• If your meal requires re-heating, try to keep items relatively similar in size to help them heat evenly. For example, individual pieces of chicken will heat up faster than a whole breast of chicken.
  • You may want to consider separating out any significantly moist ingredients to prevent the rest of the meal from becoming soggy.
  • Use clear storage containers to make everything easy to see.

Taking some time on the weekend to meal prep for the week ahead will not only save money on groceries, but it will make it easier to get through the week knowing it’s already done.

For simple, effective tips on grocery saving, check out our definitive, pain-free guide to reducing your food spending.

Tagged in Reducing expenses, Savings accounts

Emilie writes about overcoming debt, while balancing trying to eat healthy, stay fit, and have a little fun along the way. You can find more of her work at BurkeDoes.com.

  • The Consumer Federation of America (CFA) is an association of nonprofit consumer organizations that was established in 1968 to advance the consumer interest through research, advocacy, and education. Today, nearly 300 of these groups participate in the federation and govern it through their representatives on the organization's Board of Directors.
  • The National Council of Higher Education Resources (NCHER) is the nation’s oldest and largest higher education finance trade association. NCHER’s membership includes state, nonprofit, and for-profit higher education service organizations, including lenders, servicers, guaranty agencies, collection agencies, financial literacy providers, and schools, interested and involved in increasing college access and success. It assists its members in shaping policies governing federal and private student loan and state grant programs on behalf of students, parents, borrowers, and families.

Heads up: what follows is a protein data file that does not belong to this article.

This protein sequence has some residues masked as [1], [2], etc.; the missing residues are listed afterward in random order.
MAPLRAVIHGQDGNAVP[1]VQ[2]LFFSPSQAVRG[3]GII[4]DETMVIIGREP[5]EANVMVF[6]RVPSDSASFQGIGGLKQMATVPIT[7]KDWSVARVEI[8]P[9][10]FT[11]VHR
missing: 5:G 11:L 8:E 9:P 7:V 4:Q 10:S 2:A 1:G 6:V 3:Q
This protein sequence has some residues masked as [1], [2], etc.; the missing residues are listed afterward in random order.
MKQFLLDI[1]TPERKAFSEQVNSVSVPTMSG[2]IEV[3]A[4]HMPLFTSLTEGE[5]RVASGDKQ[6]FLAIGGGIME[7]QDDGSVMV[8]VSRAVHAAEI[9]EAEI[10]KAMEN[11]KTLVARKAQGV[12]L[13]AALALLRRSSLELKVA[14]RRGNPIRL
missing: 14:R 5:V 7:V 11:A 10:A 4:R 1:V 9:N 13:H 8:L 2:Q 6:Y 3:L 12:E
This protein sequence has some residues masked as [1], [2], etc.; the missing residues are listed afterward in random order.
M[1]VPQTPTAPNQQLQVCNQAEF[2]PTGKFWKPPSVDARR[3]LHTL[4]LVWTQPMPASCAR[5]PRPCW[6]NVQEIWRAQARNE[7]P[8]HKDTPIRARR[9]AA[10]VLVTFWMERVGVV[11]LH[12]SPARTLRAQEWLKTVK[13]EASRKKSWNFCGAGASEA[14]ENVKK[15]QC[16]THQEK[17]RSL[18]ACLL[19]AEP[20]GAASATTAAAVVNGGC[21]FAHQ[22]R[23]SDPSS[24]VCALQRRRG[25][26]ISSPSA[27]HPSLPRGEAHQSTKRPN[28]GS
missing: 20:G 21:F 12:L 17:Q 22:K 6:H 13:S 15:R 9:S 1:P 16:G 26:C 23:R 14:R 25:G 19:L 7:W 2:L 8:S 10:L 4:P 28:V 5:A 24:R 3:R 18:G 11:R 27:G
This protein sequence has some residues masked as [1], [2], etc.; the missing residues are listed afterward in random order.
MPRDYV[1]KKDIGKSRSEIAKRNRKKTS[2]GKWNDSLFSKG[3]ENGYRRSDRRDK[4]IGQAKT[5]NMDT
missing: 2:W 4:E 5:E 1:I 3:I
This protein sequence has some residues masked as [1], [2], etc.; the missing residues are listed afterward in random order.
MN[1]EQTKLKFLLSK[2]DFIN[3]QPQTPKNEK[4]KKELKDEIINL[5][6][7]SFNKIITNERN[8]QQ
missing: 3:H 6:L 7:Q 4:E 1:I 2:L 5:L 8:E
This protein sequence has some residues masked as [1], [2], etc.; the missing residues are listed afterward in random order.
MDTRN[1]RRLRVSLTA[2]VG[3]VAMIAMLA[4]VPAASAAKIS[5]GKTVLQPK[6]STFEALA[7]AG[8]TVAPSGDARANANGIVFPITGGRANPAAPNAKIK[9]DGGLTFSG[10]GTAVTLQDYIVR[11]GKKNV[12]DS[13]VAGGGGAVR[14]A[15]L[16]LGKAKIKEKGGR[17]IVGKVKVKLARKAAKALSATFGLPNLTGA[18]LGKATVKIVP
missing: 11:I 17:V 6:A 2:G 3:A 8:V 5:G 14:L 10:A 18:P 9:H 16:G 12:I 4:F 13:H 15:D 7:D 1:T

• Since 2007, the Homeownership Preservation Foundation (HPF) has served as a trusted, neutral source of information for more than eight million homeowners. They are partnered with, and endorsed by, numerous major government agencies, including the U.S. Department of Housing and Urban Development and the Department of the Treasury.

  • The mission of the U.S. Department of Housing and Urban Development (HUD) is to create strong, sustainable, inclusive communities and quality affordable homes for all. HUD works to strengthen the housing market in order to bolster the economy and protect consumers; meet the need for quality affordable rental homes; utilize housing as a platform for improving quality of life; and build inclusive and sustainable communities free from discrimination.

  • The Council on Accreditation (COA) is an international, independent, nonprofit, human service accrediting organization. Their mission is to partner with human service organizations worldwide to improve service delivery outcomes by developing, applying, and promoting accreditation standards.

  • The National Foundation for Credit Counseling® (NFCC®), founded in 1951, is the nation’s largest and longest-serving nonprofit financial counseling organization. The NFCC’s mission is to promote the national agenda for financially responsible behavior, and build capacity for its members to deliver the highest-quality financial education and counseling services.